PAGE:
Proper 20A 2005 Matthew 20:1-16
An astute, wise, and witty observer once said that there are many basic and lasting truths about life that children learn
on their own. Here are four of them:
No matter how hard you try, you can’t baptize cats.
When your mother is mad at your father, don’t let her brush your hair.
You can’t trust dogs to watch your food.
The best place to be when you’re sad is in your grandmother’s lap. (1)
One of the lessons of today’s parable is one that children of any age have a hard time learning: “So the last
will be first and the first will be last.” Well, Jesus said it so we have to deal with it.
In 1844 Samuel F. B. Morse transmitted the first telegraph message between Baltimore and Washington. As settlement and railroads
spread across the North American continent, the telegraph became the Internet of its day. This remarkable invention was capable
of sending complex, encrypted messages all over the world in fractions of a second. Unlike the Internet, however, the telegraph
was primarily an auditory instrument. Only a finely tuned ear could key into its lightning-fast code of dots and dashes to
accurately interpret the sender's message.
Those who acquired this skill in the late 1800s could make a decent living as a Morse code operator. But the competition
was fierce. The companies that paid well always had long lines of applicants waiting for a chance to prove their skills.
There's a story of one such company that had an opening for a Morse code operator. Because the company was a leader in its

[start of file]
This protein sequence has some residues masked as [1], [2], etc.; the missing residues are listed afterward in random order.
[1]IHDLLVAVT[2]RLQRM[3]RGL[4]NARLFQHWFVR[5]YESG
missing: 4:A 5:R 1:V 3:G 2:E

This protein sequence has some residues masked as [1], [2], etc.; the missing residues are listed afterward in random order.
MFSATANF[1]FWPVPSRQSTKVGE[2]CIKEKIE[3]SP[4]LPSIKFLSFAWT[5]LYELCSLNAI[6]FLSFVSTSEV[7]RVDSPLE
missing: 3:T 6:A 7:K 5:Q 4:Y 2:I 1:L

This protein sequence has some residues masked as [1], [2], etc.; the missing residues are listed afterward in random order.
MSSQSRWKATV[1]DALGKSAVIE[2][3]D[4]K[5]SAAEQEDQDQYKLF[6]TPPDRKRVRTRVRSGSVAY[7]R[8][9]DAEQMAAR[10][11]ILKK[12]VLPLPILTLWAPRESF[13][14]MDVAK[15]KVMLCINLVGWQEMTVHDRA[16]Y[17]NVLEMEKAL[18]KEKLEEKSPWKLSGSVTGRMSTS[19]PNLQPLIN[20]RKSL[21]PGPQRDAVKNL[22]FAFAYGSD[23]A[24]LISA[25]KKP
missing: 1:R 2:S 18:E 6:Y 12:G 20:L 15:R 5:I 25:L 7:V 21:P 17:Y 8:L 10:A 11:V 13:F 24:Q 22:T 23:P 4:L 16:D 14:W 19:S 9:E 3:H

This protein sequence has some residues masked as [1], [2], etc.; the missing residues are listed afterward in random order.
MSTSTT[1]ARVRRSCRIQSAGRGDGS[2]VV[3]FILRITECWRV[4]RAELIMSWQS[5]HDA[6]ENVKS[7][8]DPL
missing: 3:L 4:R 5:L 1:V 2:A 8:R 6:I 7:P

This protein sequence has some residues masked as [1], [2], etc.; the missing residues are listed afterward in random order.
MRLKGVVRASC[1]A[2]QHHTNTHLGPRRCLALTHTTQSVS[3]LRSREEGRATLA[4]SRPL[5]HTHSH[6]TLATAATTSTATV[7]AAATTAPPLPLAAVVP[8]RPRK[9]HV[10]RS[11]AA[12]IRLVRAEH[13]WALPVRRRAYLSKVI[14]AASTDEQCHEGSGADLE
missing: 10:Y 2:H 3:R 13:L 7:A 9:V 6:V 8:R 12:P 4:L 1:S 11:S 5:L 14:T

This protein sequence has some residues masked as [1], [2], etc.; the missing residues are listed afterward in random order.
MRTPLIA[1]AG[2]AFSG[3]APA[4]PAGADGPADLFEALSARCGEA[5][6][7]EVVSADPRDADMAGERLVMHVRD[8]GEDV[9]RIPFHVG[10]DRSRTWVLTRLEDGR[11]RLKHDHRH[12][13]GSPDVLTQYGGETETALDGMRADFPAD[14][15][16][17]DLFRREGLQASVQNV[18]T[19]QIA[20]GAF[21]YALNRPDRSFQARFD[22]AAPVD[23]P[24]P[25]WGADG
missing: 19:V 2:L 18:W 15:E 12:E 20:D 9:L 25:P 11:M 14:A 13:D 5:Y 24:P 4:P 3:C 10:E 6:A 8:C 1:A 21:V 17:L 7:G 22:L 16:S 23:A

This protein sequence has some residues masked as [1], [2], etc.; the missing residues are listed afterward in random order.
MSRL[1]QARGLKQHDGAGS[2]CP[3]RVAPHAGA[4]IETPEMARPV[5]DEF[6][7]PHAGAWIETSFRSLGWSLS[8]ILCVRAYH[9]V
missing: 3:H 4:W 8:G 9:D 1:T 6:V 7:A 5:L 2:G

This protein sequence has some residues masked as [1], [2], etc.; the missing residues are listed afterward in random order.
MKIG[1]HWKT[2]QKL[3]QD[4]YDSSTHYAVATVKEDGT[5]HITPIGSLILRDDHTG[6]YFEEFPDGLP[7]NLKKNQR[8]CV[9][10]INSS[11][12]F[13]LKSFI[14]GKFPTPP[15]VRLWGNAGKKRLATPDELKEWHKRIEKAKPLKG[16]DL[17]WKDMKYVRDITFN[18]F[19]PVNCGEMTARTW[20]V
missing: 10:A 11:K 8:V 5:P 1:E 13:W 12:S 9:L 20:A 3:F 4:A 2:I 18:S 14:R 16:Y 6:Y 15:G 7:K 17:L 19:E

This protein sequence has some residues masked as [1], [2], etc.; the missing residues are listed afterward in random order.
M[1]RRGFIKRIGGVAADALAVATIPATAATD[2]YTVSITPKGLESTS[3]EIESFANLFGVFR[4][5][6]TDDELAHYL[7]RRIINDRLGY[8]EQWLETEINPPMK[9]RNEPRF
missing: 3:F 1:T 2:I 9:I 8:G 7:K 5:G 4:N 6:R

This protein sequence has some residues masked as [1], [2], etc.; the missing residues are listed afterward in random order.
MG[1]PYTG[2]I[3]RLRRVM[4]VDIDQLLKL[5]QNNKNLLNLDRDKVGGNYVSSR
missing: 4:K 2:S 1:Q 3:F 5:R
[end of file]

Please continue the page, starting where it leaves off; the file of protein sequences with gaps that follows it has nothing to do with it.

industry, it could afford to find and hire the best.
On the day that the position was announced, about 20 young men showed up at the huge, noisy office to be tested. On top of
all the telegraphs operating in the background, there were several typists banging on their machines. The receptionist practically
had to shout her instructions to the candidates. After filling out their applications, they were told to take a seat and
wait to be called in for an interview.
Several hours passed, and no one was called in. At around noon, a latecomer approached the receptionist for an application.
When he was about halfway through the form, he suddenly got up and told the receptionist that he had to speak to the hiring
manager right away. Surprisingly, she let him in. The other candidates were dumbfounded. They had been there all morning
- why did this man suddenly get an interview - he hadn't even completed his application!
If that wasn't bad enough, five minutes after the receptionist let the latecomer pass, she stood up to say that the position
had been filled, and that they could all go home now. There would be no more interviews that day.
One of the rejected candidates stuck around to find out why this guy got the job when the others didn't even get a chance
to display their skills. "But you did have the chance," replied the receptionist. "All the time you were sitting there,
there was a telegraph behind me sending a message that said 'If you can understand this message, then tell the receptionist
that you need to see the hiring manager right away. The job is yours.'" Only the latecomer had heard and understood the
message. All the other candidates had missed it.
We all know the trials and tribulations of an awkward and unathletic child, how painful and humiliating it can be for them.
One of the worst things that happens is when pickup softball games are being organized. Usually the two best athletes, whether
in gym class or sand lot, would be the two team captains. And they begin taking turns, pointing at the rest and selecting